Shares in Ceres Power (LSE: CWR) have almost doubled in the past year, growing 97%. But the Ceres Power share price has been sliding from its February peak, losing 30% since then.
Could the fourth quarter of the year provide a boost? Below I explain why I am sceptical it will.
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Strong revenue growth
Today the company released its interim results for the first half. These could be read as glass half full or half empty, depending on what one is looking for.
Positively, on the sales front, revenue and other income grew 96% to £17.4m. The order book ended the first half at £42m. Liquidity was strong, with the company sitting on £263m of cash and investments at the end of the period.
But, negatively, the operating loss remained – and indeed grew bigger. For the six months, it came in at £7.6m, up from £7.2m in the equivalent period last year. The fact that revenue grew far faster than the operating loss is positive. Then again, larger revenue would ideally allow for a reduced not enlarged operating loss, as it makes it easier to spread fixed costs.
Promising business prospects
The interim results again trumpeted the improving prospects for the Ceres business. I do find these increasingly attractive. It is in line to achieve consensus revenue estimates, rollout of its technology continues apace, and the order book is strong. I think the involvement of large strategic shareholders such as Bosch and Weichai is continued evidence that Ceres is being taken seriously on the global stage and highly sophisticated customers see real merit in its technology.
The Ceres Power share price and earnings
Given that performance, why has the Ceres Power share price been falling? I think it’s partly because investor expectations were already set high. Even at the current Ceres Power share price, the company has a market cap north of £2bn. That’s around 67 times its projected revenue this year, meaning the company trades on a price-to-sales ratio of 67.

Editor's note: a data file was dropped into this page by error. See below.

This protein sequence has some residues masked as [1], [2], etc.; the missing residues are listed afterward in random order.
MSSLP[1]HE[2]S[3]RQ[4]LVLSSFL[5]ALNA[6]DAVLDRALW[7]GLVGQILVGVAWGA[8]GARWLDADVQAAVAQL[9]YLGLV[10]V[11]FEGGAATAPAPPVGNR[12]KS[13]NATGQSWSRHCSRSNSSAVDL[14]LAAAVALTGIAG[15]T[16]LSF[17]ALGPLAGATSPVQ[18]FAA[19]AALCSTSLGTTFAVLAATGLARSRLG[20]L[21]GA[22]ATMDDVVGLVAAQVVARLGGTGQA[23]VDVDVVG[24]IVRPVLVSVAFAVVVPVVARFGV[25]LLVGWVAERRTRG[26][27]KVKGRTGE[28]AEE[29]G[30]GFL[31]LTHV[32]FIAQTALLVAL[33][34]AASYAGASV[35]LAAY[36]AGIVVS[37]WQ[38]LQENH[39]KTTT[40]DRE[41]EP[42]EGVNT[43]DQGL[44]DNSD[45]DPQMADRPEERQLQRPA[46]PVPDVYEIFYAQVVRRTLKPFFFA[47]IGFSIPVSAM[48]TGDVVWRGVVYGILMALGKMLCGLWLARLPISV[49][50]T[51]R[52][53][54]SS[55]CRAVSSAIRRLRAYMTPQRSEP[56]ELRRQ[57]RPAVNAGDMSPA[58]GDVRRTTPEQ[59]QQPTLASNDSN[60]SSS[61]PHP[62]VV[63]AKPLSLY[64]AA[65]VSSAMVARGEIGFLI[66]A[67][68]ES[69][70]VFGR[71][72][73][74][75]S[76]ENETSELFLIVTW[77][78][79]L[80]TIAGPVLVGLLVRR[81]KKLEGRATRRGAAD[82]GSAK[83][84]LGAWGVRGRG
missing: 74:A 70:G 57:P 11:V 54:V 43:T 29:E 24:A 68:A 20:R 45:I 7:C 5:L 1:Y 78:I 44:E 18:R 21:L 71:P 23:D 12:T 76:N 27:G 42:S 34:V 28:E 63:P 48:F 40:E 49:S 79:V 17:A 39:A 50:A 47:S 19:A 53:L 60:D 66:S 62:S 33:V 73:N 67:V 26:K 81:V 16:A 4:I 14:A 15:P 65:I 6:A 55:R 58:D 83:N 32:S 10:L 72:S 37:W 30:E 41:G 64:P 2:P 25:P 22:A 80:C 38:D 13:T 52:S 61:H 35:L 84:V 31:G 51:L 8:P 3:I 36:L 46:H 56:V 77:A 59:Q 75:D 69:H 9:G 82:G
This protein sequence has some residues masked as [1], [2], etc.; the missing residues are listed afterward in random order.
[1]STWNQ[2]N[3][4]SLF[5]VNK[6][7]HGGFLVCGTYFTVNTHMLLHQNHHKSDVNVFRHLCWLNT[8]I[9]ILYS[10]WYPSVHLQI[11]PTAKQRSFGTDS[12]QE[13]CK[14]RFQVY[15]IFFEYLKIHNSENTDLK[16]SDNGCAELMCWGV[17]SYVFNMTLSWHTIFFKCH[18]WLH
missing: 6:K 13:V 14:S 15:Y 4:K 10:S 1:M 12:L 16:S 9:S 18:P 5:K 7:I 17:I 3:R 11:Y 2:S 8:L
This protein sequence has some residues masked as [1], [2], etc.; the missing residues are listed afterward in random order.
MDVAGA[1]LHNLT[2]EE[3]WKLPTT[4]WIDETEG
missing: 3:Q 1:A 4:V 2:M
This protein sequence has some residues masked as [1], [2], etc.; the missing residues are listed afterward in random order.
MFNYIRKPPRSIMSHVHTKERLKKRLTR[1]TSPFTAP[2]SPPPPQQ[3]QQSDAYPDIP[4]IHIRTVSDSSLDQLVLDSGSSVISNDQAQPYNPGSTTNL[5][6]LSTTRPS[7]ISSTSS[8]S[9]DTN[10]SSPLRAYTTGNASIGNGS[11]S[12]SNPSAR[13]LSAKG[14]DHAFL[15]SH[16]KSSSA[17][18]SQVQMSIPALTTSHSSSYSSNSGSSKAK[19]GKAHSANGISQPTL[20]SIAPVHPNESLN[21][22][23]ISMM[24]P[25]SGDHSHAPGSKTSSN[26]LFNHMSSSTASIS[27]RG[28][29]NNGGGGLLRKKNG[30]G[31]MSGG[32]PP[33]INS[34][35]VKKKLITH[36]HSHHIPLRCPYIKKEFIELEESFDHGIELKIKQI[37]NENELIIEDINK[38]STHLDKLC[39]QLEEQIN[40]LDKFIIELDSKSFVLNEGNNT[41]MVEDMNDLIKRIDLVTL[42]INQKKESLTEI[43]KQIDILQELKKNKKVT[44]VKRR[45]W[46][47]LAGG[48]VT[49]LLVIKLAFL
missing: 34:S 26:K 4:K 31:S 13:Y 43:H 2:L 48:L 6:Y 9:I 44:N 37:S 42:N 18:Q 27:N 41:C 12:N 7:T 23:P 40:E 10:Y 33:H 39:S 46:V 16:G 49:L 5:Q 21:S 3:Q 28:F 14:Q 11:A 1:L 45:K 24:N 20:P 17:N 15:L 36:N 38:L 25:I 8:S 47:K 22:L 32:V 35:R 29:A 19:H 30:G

There isn’t even a price-to-earnings ratio to discuss, because the company has no earnings. Not only was it loss-making in the first half, it has been loss-making year after year. Nor are the losses negligible: more than £7m in six months is a sizeable amount for a company the size of Ceres. Liquidity isn’t an issue, as the company raised £179m in an equity issue this year. But that had the effect of diluting existing shareholders. If losses continue, there is a risk that could happen again.
Q4 outlook for the Ceres Power share price
As Ceres Power remains in a development phase, losses aren’t unusual – although I would prefer to see them reduce, or disappear altogether. They damage the Ceres Power investment case for me.
The strong first half suggests that the remainder of the year could see continued fast revenue growth. I see no prospect of any earnings any time soon, though. The current Ceres Power share price already factors in high expectations in my view, which explains why its excellent revenue growth reported today actually sent the shares a little lower once the market had time to digest the news. So, in the absence of unexpected contract wins, I see no reason to expect the Ceres Power share price to recover to former levels in Q4.